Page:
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Good Start to What Should be a Great Season for the Habs

October 9, 2014, 9:25 AM ET [2404 Comments]
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After a nervy first period, the Montreal Canadiens ironed out the kinks and dominated large portions of the second and third to avoid a five-game skid on opening day against the Leafs. Tomas Plekanec's bank shot off Leafs rookie Stuart Percy, in the final minute of the third, responded to Toronto's flukey tying goal off Lars Eller less than two minutes earlier, capping a two-goal performance for one of Montreal's newly minted assistant captains.

The Leafs took an early 2-1 lead off defensive lapses by Brendan Gallagher and Andrei Markov, respectively, and after an impressive period, found themselves rocked onto their heels in the second. Alexei Emelin found a streaking Plekanec for the equalizer, with Plekanec slyly out-waiting Jonathan Bernier before sliding the puck into the cage. Emelin finished the night with two assists.

Newcomer P.A. Parenteau notched an assist on Max Pacioretty's goal; a quick outlet to Montreal's best goalscorer, who made an impressive rush up the ice and scored on his very first shot of the season. Parenteau added another helper in the third period, as David Desharnais did some impressive work to set P.K. Subban up for his first ever goal against the Leafs in Toronto (shocking, I know).

Carey Price made 24 saves, several of them of the highlight variety, and was left to fend for himself on the ones that got by him.

With that, Montreal gets set for another home opener, this time in Washington. Head coach Michel Therrien has opted to start Dustin Tokarski.

1) The game within the game: A big question for the Toronto Maple Leafs this season is whether or not Jake Gardiner and Morgan Reilly can find the wherewithal to be nearly as prolific in their own zone as they figure to be in the offensive zone. With the hometown advantage Randy Carlyle had, he got caught far too many times with Reilly and Gardiner having to defend Pacioretty's line, and it was a matchup that Carlyle got devoured on.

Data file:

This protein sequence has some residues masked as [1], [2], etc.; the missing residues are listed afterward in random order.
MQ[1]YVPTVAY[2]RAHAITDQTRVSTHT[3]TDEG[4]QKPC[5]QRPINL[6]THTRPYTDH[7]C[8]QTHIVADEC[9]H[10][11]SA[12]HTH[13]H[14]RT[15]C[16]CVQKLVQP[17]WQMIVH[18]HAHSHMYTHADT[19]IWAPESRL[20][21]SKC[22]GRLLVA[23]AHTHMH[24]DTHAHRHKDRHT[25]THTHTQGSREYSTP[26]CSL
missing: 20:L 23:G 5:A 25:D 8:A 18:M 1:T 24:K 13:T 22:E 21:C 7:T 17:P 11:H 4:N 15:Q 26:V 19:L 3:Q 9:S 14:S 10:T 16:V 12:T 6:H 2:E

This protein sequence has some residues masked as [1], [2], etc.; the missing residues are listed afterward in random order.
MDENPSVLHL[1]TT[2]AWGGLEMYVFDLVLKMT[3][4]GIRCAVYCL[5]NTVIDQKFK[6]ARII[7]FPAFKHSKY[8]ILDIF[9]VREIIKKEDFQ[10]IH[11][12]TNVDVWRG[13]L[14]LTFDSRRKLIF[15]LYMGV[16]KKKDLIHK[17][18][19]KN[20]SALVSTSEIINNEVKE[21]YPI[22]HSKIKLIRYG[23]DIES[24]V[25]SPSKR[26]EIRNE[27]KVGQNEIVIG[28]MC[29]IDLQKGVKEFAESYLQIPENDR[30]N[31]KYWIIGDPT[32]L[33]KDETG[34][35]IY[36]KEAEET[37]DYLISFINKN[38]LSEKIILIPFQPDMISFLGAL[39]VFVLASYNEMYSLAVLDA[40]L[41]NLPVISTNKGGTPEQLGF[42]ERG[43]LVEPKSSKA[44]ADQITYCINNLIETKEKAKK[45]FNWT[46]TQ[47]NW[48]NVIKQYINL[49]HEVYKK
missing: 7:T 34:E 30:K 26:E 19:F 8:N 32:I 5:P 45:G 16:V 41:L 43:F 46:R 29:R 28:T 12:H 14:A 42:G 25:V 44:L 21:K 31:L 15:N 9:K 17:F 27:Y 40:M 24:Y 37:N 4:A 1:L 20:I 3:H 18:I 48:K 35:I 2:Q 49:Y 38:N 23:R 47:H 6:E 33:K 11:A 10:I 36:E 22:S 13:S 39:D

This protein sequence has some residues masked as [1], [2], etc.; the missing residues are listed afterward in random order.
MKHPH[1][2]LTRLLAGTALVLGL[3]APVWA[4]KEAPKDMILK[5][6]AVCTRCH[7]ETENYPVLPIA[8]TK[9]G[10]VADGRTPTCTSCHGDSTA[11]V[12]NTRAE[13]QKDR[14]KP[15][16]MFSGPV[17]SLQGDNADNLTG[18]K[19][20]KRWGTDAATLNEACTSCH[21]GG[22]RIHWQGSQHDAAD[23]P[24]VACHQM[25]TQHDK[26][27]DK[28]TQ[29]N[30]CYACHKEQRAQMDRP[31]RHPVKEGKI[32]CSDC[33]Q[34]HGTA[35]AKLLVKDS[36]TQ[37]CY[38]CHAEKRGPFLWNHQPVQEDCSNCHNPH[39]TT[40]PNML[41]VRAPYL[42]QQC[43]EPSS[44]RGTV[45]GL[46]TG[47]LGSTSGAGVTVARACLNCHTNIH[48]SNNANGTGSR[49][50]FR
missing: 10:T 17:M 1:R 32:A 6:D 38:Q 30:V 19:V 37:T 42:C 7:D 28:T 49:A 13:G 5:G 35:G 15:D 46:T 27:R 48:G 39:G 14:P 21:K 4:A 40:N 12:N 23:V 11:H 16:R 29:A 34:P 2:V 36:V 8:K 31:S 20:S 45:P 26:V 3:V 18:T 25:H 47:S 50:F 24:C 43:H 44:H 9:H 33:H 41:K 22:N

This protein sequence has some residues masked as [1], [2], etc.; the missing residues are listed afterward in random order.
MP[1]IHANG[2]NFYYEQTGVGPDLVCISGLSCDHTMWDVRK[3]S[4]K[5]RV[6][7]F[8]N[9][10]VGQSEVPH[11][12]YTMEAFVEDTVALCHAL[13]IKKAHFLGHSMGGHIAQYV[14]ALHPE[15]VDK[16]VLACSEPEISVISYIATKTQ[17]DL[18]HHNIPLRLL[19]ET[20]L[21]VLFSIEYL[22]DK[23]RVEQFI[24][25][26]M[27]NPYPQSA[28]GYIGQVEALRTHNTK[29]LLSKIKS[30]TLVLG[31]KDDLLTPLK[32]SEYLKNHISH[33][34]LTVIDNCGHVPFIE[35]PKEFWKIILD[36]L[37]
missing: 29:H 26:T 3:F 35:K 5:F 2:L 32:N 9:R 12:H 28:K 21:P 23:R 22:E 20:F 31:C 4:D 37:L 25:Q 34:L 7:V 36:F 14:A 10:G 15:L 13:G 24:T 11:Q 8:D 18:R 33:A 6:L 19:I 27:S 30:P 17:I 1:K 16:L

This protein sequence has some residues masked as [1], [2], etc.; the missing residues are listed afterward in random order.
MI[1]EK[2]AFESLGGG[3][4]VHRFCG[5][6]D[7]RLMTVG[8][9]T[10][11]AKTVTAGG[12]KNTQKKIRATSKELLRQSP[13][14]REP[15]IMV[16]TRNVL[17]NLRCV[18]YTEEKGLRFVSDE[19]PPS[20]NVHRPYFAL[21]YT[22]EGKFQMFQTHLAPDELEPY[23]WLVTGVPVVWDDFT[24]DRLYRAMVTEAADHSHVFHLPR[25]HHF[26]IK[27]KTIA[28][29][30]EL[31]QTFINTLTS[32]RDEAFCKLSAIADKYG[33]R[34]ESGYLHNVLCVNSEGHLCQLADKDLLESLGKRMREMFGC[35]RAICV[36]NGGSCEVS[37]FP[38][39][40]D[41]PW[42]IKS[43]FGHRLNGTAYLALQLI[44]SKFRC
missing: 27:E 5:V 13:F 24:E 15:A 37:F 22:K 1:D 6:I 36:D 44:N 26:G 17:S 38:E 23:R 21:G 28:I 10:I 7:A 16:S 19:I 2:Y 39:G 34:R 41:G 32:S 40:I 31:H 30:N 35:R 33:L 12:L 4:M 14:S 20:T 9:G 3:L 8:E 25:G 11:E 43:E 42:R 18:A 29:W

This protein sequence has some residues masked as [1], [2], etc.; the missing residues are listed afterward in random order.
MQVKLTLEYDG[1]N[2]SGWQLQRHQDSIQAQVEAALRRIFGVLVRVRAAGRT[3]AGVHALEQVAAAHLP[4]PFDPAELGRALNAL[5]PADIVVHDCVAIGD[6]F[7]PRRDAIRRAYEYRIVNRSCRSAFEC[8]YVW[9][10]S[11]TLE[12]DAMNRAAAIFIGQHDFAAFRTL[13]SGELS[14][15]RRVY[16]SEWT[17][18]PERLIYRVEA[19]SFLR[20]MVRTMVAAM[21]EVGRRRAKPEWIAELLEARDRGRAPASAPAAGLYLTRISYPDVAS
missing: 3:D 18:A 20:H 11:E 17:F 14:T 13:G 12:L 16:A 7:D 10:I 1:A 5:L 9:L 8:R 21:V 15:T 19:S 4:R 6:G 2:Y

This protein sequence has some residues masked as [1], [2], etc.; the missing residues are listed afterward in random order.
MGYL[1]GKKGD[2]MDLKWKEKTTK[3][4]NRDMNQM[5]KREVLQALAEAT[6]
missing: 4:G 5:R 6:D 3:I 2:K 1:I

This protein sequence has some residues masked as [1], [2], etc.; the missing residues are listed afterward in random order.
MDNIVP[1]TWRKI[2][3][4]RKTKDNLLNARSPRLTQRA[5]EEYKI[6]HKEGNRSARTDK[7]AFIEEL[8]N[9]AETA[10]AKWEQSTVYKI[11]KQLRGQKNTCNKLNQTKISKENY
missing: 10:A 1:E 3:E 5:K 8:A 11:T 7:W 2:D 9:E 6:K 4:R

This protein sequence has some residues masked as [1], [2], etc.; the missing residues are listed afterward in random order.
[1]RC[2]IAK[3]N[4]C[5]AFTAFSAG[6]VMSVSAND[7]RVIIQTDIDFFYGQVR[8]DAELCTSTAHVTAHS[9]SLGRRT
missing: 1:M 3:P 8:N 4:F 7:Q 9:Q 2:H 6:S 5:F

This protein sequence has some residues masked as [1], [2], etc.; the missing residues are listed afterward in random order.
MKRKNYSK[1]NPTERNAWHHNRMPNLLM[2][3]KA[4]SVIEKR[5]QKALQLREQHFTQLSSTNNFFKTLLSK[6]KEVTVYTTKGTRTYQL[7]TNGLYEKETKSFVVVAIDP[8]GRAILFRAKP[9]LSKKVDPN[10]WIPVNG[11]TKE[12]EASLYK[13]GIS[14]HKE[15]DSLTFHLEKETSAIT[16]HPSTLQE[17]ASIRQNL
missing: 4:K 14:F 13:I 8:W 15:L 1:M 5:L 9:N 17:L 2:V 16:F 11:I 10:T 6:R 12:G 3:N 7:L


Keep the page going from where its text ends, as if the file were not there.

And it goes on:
Dion Phaneuf was victimized by Pacioretty early on in the game, but after that, he and Stephane Robidas were doing a decent job of containing Montreal's top line. But things came unglued with Gardiner and Reilly on the ice, and after a few dominant shifts, Montreal's top line exposed the weakness with a brilliant goal by Subban.

2) Can't help but wonder what this game would've looked like had Rene Bourque, Lars Eller and Jiri Sekac started the way they finished. They were out of sync for most of the night (not all that surprising with Eller missing most of training camp), and they missed the mark on completing the rhythm the Habs' other lines had established.

The Leafs had a tumultuous time with Desharnais' line and Plekanec's line rolling one after the other, and Montreal's fourth line played a rather dominant game, with Malholtra winning 69% of his faceoffs--many of them in the defensive zone.

3) Tom Gilbert was far from perfect. He had some blemishes, including a four-minute high sticking penalty that bled from the end of the second to the beginning of the third, but he also made bunch of heady plays, like the breakout pass to Parenteau that inevitably led to Montreal's third goal.

4) Speaking of Parenteau, saw a lot of vitriol launched his way by some senseless fans on Twitter. The guy played a very solid game, at both ends of the ice. He pursued the puck vigorously, he made two simple plays that turned into assists, and he was one of Montreal's most engaged players in the game.

Nothing to scoff at...

When it comes to Parenteau, Sekac, Gilbert, the fans need to give these players a bit of time to integrate themselves. All of them were playing their first games as Canadiens, all of them on the road, all of them under immense pressure to justify their utilization.

Sekac looked like a guy playing his first NHL game, and when he finally settled down by the third period, he made some impressive plays. I expect to see a much more comfortable player tonight, if he's in the lineup.